Patrick Roy's latest escapades into new found realms of stupidity and arrogance have re - ignited a debate over whether or not his jersey deserves to be hung ceremoniously from the high heavens of the Bell Centre.
It had been assumed that the Canadiens are preparing to honour one more player next season, in the midst of celebrating the team's 100th anniversary, and that Roy was the favoured candidate for such an evening.
His latest shenanigans notwithstanding, Roy had excellent years with the Canadiens as the backbone of a pair of Stanley Cups, and has all the hockey career qualifications that make him worthy of consideration.
The problem with Roy in many eyes, is not who he was on the ice, but the person he is off the ice when he opens his mouth.
In short, Roy's actions, in the opinions of many, often overqualify him to be an asshole.
You can weight being one of the fiercest competitors the game has known against acts of beligerence and ignorance, you can measure the Stanley Cup rings in his ears against his lack of humility and general lack of self awareness, you can pile the records and achievements next to his selfishness and disrespectful nature.
In doing so, you would likely conclude that the career does shine brighter than the man, but you might be no further ahead in deciding whether or not he should be the next player honoured by the Habs with the retirement of his number.
Truthfully, the question of it has nagged me for quite some time, and I've never honestly been able to get off the fence.
I mean, I still love the goalie that he was and what he did for the team between 1986 and 1995, but I still can't stand that I feel he's an embarassment to the Canadiens when incidents such as what went on this past weekend occurs.
In seeing what he did with his son Jonathan in the midst of a not all that uncommon brawl in the Quebec junior league, purely gave me the sense that he had somehow nailed another spike into his own coffin of public opinion when it comes to enshrining #33.
On Monday, I read Boone's take on it, and agreed with several notions contained therein. The "retire 9-1-1 instead" quote was hilarious, if not terribly unfortunate and sad. Again yesterday morning, two of my own fellow bloggers, two of the best I might add, weighed in on the subject themselves.
Between Boone's harsh backhand of the whole idea, and J.T. and T.C. Deneault's "hockey achievements first" stance, I believe I have finally come a conclusion on where I sit with it.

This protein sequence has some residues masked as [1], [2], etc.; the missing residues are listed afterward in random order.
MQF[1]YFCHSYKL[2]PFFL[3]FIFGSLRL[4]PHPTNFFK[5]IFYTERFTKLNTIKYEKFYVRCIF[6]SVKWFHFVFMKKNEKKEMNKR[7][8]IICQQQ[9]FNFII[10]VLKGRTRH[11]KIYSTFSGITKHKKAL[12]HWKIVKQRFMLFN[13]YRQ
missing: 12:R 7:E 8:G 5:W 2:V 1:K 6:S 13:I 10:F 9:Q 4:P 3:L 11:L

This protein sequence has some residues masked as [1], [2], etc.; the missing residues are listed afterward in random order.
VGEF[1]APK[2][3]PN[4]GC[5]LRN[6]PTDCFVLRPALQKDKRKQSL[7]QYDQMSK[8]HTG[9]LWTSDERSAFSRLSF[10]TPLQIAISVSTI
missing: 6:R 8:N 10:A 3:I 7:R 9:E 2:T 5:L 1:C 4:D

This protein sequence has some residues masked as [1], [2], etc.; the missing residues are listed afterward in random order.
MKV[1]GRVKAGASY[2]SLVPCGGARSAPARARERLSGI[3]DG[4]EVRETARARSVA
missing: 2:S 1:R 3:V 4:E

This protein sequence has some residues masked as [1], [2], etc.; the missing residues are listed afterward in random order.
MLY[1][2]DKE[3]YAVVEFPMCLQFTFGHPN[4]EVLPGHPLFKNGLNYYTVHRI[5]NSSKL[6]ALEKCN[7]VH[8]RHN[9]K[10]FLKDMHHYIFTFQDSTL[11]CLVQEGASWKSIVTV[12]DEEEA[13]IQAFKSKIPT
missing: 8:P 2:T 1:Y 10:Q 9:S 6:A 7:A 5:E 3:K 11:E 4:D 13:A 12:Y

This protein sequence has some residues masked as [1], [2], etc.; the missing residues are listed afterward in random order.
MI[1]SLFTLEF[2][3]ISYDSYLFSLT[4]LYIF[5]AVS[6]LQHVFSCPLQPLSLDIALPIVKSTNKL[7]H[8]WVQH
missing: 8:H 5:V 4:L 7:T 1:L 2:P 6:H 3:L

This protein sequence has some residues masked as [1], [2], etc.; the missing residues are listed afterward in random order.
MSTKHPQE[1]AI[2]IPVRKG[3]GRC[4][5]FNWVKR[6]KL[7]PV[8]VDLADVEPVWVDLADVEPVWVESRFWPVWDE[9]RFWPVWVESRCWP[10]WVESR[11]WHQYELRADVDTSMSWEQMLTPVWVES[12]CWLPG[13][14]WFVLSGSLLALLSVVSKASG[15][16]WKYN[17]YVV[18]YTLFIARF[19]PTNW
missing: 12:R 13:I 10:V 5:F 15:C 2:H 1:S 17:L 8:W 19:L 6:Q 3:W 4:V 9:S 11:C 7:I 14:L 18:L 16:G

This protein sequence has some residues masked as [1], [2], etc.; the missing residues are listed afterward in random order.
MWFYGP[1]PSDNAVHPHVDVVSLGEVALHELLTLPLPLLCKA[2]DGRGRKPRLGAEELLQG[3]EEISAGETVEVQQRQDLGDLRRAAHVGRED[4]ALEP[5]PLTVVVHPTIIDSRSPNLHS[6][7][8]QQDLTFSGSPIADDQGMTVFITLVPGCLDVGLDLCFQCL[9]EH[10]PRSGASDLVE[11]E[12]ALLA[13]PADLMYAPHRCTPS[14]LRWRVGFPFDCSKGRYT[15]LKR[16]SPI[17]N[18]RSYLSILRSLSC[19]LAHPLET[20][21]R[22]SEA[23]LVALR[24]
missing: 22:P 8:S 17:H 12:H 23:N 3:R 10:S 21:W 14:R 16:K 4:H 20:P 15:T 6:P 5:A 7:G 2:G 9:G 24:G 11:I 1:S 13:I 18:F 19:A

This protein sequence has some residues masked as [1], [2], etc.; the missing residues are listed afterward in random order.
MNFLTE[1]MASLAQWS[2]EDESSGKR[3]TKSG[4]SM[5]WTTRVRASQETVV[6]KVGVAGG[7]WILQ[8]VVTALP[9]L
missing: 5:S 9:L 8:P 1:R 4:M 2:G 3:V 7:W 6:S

And it is an uneasy barbed wire fence.
The crux of the argument has always been the circumstances of Roy's departure from Montreal that has taken on a "did he jump or was he pushed" extremity.
Of course, in the whole incident that needs not be recapped, there was no one cool head that prevailed to help keep Roy in a Habs jersey. No one disputes that it was Roy who said "I have played my last game for Montreal Canadiens" in the heat of the moment. No one denies either, that neither president Ronald Corey or coach Mario Tremblay, had a clue of what they were getting into in the long term.
Perhaps the whole mess would have been avoided had Serge Savard and Jacques Demers not been canned by Corey five losses into that same season.
After the 1994-95 season, one which was shortened by a players strike, Canadiens GM Savard was in the midst of trying to shake up the team when he was let go. After the team had missed the playoffs in 1995, Savard decided the team was rotting from the core and was preparing a blockbuster deal with the Colorado Avalanche that would return Stephane Fiset, Adam Deadmarsh, and Owen Nolan to the Habs for Patrick Roy and another player, likely Mike Keane.
Why would he want to trade Roy, you wonder, two seasons removed from the glorious Stanley Cup win of 1993?
Several theories abound, but it is most often assumed from statements by Savard and other players that Roy's comportment in the dressing room was not appreciated. The goalie was not getting along with much of the team, especially it's defenseman, and it was felt that Roy's presence was beginning to take up too much space and divide up sides. There was also the concern that he was beyond blame for losses in his coach's eyes, as Demers practically revered Roy to no end. All of it added up to a team that was being ripped apart by these issues.
Savard was about to move in and solve it when he was cancelled.
Demers successor Mario Tremblay came to the team with these issues at a head, and proceeded to duel it out with Roy like a pair of roosters in a cage.
Apparently the coach's first statement to Roy addressed the current issues when he said, "I'll do the coaching, you stop the pucks."
It didn't ease the bad blood that had long brewed between the two, with Tremblay getting the head start a season sooner as he worked in the same media that was privy to Roy growing egotistical behavior.
Roy, has always been all about winning at any cost. It is what endeared him to a hockey mad city, and also what caused the very public divorce. Roy's battling nature it seems, didn't stop at getting his way against opponants on other teams.